New research confirms Great Slave Lake’s water levels during the summer and fall of 2020 were the highest since monitoring began in the 1930s.
The Department of Environment and Natural Resources released the findings from a team of hydrological experts on Tuesday.
The report found precipitation throughout the basins that feed the lake was also the heaviest recorded in at least the past 20 years.
All major rivers feeding into Great Slave Lake had higher than normal water levels as a result.
For example, the Slave River – the largest tributary to the lake – had very high flows due to high levels on the Peace and Athabasca rivers.
Flows were at or near record highs on the Tazin, Taltson, Lockhart, Kakisa, and Hay rivers.
The territorial government said it was unusual for all of those rivers and lakes to register extremely high water levels at the same time.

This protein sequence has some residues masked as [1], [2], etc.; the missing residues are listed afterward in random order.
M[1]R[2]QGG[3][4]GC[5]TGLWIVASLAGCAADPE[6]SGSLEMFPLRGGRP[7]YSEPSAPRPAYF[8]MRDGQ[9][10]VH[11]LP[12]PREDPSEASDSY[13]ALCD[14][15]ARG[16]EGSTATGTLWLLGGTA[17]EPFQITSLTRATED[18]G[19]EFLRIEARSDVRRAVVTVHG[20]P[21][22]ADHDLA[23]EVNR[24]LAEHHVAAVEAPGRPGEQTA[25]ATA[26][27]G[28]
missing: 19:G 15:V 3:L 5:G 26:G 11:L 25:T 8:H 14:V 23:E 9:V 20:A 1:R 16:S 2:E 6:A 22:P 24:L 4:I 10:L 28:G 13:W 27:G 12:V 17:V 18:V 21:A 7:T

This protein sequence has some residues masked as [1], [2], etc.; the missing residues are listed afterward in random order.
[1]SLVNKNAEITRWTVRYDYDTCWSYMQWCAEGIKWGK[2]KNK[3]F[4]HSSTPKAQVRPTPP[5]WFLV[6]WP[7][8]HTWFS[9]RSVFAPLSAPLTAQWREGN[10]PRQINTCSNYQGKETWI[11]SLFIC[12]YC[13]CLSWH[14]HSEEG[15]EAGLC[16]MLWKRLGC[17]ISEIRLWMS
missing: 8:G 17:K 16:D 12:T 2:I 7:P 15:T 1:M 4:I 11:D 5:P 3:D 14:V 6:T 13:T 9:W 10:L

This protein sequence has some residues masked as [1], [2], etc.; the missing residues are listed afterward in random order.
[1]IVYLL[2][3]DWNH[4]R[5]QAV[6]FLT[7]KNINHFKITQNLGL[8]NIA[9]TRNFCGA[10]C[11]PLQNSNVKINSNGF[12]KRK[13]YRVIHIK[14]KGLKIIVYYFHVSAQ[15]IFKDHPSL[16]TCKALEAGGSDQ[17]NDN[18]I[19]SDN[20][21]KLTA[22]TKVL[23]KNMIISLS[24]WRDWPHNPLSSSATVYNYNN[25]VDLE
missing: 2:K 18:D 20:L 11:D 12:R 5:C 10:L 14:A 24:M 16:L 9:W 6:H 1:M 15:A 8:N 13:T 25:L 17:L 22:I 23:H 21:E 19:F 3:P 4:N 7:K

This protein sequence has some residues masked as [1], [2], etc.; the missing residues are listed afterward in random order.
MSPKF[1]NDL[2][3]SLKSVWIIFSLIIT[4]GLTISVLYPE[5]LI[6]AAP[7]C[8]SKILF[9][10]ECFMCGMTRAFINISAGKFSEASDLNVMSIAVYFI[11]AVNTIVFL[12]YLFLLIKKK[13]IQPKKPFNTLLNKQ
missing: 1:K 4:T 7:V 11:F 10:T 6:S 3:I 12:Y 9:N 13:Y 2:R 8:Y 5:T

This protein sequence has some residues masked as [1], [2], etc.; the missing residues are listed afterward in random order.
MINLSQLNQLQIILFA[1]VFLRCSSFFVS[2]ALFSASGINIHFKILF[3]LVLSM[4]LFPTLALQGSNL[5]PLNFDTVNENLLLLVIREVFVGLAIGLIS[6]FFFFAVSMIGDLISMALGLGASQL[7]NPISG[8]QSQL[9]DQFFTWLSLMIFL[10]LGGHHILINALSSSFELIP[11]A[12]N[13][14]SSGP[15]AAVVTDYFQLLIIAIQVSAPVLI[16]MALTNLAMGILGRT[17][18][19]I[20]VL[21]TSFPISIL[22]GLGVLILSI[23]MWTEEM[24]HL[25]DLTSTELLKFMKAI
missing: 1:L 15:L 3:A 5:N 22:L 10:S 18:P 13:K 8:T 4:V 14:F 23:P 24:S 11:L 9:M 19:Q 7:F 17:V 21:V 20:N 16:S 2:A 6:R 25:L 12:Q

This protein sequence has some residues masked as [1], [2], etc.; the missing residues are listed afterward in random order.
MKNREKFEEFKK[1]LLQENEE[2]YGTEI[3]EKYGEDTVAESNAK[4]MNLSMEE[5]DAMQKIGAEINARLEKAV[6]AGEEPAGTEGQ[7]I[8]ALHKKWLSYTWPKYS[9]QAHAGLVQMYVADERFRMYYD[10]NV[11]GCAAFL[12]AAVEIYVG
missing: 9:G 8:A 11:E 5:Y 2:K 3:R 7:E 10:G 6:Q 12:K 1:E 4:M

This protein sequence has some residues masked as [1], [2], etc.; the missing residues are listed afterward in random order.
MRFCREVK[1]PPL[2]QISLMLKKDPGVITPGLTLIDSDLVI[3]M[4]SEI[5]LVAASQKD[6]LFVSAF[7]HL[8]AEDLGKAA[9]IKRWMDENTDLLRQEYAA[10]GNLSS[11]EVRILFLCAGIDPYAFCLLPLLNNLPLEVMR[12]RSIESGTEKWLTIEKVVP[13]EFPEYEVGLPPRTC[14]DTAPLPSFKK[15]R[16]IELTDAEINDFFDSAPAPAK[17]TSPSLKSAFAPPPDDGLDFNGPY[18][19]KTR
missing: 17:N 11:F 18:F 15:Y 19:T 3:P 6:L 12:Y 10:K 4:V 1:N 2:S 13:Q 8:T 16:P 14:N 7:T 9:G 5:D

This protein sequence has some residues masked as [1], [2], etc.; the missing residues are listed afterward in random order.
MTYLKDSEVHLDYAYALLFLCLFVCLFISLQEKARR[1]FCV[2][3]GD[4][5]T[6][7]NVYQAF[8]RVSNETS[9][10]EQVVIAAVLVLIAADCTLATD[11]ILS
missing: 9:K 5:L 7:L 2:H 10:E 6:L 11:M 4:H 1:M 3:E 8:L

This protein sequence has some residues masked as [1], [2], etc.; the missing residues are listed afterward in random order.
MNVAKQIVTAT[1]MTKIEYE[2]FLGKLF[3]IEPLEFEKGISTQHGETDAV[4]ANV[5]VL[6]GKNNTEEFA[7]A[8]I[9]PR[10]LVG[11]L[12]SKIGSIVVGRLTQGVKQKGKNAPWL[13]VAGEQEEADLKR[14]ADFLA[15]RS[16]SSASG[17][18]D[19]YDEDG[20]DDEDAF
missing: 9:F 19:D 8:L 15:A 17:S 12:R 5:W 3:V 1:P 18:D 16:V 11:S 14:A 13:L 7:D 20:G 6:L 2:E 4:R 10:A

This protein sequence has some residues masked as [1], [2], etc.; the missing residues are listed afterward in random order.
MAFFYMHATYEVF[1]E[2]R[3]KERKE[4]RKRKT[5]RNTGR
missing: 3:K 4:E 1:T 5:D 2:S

The territory previously said high water levels had caused increased sediment in the Hay and Slave rivers last summer. That, in turn, was responsible for the silt cloud observed in Great Slave Lake. Those sediment levels had returned to normal by August and weren’t expected to harm bugs or fish.
According to the territorial government, the latest report concluded that water levels could have been even higher without the influence of the Bennett Dam on the Peace River in British Columbia, which reduced flows on the Peace and Slave rivers.
The territory said it remains unclear how water levels will change this spring and summer. Levels will depend on the timing and amount of precipitation, ice thickness, and the timing and speed of spring melt.
Initial research, the report concludes, suggests Great Slave Lake water levels are unlikely to return to normal for some time.